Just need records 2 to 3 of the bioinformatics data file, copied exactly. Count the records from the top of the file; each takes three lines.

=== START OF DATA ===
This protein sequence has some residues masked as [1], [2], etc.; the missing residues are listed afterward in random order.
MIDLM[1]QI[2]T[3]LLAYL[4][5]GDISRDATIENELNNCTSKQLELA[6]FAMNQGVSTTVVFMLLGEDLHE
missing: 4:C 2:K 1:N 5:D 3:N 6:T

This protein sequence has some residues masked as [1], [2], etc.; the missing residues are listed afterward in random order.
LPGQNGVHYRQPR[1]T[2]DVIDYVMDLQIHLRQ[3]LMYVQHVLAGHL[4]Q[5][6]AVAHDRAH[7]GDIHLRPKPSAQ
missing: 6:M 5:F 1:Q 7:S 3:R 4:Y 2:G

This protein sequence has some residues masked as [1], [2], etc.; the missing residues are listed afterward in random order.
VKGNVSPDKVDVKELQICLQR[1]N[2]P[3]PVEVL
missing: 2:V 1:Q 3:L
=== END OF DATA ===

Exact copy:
This protein sequence has some residues masked as [1], [2], etc.; the missing residues are listed afterward in random order.
LPGQNGVHYRQPR[1]T[2]DVIDYVMDLQIHLRQ[3]LMYVQHVLAGHL[4]Q[5][6]AVAHDRAH[7]GDIHLRPKPSAQ
missing: 6:M 5:F 1:Q 7:S 3:R 4:Y 2:G

This protein sequence has some residues masked as [1], [2], etc.; the missing residues are listed afterward in random order.
VKGNVSPDKVDVKELQICLQR[1]N[2]P[3]PVEVL
missing: 2:V 1:Q 3:L